Canada (Attorney General) v Bedford

2013 SCC 72

The applicants in this case, who were current or former prostitutes, brought a challenge to three provisions of the Criminal Code which criminalized various activities connected to prostitution: communication for the purpose of prostitution (s.213 (c)), operating a bawdy house (s.210), or living off the avails of prostitution (s.212 (1)). No provision in the Criminal Code criminalized prostitution itself. The applicants challenged the constitutionality of the Criminal Code provisions, claiming that they violated the s.7 rights of prostitutes by forcing them to work in secret and preventing them from implementing certain safety measures (for example, by hiring security guards), with the result that they worked under an increased threat of violence.

The Supreme Court of Canada unanimously ruled the impugned provisions to be unconstitutional and not saved by s.1 of the Charter. The provisions were found to be overbroad and grossly disproportionate with respect to Parliament’s objective, which had been to regulate nuisances connected to prostitution. This relied in large part on a finding that the provisions did not just impose conditions on how prostitutes operate, but actually impose dangerous conditions on prostitutes in violation of their s.7 rights. As remedy, the Supreme Court granted a one year suspended declaration of invalidity to all three provisions.

SCC Reasons for Judgment

Faculty of Law Research and Commentary on Canada (Attorney General) v. Bedford

Hamish Stewart, “Case comment: Bedford and the structure of Section 7,” (2015) 60:3 McGill LJ 575-594.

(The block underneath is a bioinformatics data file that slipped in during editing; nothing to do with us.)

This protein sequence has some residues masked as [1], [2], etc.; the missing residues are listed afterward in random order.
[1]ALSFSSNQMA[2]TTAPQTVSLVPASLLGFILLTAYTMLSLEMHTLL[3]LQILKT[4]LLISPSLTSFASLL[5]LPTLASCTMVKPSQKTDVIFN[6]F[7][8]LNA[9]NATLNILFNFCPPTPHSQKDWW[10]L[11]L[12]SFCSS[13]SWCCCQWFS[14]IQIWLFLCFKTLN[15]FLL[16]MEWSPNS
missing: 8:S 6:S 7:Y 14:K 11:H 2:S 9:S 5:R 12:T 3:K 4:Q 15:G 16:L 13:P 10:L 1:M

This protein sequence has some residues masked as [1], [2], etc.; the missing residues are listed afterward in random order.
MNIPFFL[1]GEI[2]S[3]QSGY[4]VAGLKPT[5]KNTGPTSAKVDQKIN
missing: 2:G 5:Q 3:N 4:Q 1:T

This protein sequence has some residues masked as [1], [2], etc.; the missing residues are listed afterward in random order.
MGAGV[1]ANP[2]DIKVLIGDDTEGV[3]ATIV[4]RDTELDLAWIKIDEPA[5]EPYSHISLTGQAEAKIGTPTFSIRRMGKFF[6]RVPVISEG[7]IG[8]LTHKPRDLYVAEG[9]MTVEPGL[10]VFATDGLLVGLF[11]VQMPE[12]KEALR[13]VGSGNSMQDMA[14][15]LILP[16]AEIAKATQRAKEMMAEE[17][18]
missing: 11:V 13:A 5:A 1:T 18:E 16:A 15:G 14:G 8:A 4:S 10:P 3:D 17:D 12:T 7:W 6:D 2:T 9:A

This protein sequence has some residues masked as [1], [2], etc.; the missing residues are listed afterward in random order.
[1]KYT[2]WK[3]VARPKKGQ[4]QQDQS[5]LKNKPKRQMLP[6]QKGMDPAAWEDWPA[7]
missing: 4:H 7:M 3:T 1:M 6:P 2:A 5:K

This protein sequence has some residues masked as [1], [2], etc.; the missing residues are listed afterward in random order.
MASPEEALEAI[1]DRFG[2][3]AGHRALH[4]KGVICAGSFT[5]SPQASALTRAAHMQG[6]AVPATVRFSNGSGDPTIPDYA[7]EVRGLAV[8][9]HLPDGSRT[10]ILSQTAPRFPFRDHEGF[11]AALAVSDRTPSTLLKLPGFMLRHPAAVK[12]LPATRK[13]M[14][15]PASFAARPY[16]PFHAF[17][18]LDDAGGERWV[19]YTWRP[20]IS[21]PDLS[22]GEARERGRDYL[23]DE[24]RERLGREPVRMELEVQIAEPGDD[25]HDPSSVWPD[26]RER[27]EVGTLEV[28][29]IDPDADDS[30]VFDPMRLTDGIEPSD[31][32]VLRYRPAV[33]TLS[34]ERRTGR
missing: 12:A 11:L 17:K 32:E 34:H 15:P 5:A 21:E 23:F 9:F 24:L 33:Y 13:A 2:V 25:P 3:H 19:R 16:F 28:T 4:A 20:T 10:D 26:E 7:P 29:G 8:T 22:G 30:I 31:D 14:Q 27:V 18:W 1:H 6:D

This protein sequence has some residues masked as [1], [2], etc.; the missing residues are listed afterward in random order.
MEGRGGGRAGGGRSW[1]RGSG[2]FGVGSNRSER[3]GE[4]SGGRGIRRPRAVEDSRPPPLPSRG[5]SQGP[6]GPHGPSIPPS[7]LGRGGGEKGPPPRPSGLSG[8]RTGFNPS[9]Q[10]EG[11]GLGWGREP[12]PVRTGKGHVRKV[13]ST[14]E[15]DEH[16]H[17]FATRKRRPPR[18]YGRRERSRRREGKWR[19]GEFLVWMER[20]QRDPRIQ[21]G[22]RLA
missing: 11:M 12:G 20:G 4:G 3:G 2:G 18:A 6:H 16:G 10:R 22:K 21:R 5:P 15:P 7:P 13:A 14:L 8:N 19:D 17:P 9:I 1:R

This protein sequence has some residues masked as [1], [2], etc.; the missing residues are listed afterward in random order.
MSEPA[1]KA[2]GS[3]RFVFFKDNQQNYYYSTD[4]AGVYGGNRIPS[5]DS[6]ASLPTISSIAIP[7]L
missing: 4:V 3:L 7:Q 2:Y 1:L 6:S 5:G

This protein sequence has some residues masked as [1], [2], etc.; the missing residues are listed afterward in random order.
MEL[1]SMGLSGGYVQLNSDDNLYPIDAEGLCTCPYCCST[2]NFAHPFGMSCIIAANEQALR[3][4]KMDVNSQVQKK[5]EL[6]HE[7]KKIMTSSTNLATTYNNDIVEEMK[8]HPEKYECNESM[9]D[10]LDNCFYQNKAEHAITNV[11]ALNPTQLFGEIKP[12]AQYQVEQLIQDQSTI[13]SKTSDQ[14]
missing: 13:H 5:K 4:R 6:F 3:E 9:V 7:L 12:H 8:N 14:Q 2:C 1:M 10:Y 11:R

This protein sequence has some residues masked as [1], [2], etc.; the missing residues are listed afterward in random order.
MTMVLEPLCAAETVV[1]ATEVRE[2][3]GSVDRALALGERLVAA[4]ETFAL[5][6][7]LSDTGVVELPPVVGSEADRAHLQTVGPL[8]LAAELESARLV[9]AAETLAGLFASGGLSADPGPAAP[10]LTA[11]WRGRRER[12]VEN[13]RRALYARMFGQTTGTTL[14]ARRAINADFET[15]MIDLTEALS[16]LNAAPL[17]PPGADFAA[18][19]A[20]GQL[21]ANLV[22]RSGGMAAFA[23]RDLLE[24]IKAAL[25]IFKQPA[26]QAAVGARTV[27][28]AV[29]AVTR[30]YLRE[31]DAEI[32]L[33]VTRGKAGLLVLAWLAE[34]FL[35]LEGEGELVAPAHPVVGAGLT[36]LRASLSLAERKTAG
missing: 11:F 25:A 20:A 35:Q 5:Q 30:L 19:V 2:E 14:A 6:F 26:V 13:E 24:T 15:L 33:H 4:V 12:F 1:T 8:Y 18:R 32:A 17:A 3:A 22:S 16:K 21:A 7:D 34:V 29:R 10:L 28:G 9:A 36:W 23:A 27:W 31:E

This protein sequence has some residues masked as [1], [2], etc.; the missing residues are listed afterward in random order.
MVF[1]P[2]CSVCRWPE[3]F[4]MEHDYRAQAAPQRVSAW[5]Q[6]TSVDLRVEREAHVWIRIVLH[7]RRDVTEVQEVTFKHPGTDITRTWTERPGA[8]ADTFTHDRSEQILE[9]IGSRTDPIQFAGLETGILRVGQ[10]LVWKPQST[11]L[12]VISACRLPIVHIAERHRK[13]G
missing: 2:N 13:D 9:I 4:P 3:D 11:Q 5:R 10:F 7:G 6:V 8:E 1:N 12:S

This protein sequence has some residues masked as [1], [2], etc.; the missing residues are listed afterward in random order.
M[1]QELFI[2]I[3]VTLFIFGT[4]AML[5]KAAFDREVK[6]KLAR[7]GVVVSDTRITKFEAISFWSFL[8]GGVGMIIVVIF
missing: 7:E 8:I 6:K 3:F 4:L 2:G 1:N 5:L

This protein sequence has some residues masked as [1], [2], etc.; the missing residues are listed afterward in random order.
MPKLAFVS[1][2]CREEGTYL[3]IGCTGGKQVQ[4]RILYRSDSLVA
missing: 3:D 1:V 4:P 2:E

Kent Roach, “Dialogue between the Court and Parliament: a recent Charter trilogy,” (2016) 63 CLQ 251.

Kent Roach, “The changed nature of the harm debate,” (2015) 60 CLQ 321.


Date Document
2013/03/06 Appellant – Attorney General of Canada
2013/03/20 Appellant – Attorney General of Ontario
2013/05/28 Cross-respondent – Attorney General of Canada
2013/05/30 Cross-respondent – Attorney General of Ontario
2013/04/28 Respondents Terri Jean Bedford et al
2013/05/27 Intervener – Attorney General of Quebec
2013/05/30 Interveners – Christian Legal Fellowship, Catholic Civil Rights League and Real Women of Canada
2013/05/30 Intervener – Aboriginal Legal Services of Toronto Inc
2013/05/29 Intervener – Asian Women Coalition Ending Prostitution
2013/05/29 Interveners – Canadian HIV/AIDS Legal Network, BC Centre for Excellence in HIV/AIDS and AIDS Legal Clinic Ontario
2013/05/29 Intervener – Institut Simone de Beauvoir
2013/05/30 Interveners – Women’s Coalition for the Abolition of Prostitution
2013/05/28 Intervener – BC Civil Liberties Association
2013/05/30 Intervener – The Evangelical Fellowship of Canada
2013/05/30 Interveners – Downtown Eastside Sex Workers United Against Violence Society, PACE Society and PIVOT Legal Society
2013/05/29 Intervener – Secretariat of the Joint United Nations Programme on HIV/AIDS
2013/05/27 Intervener – David Asper Centre for Constitutional Rights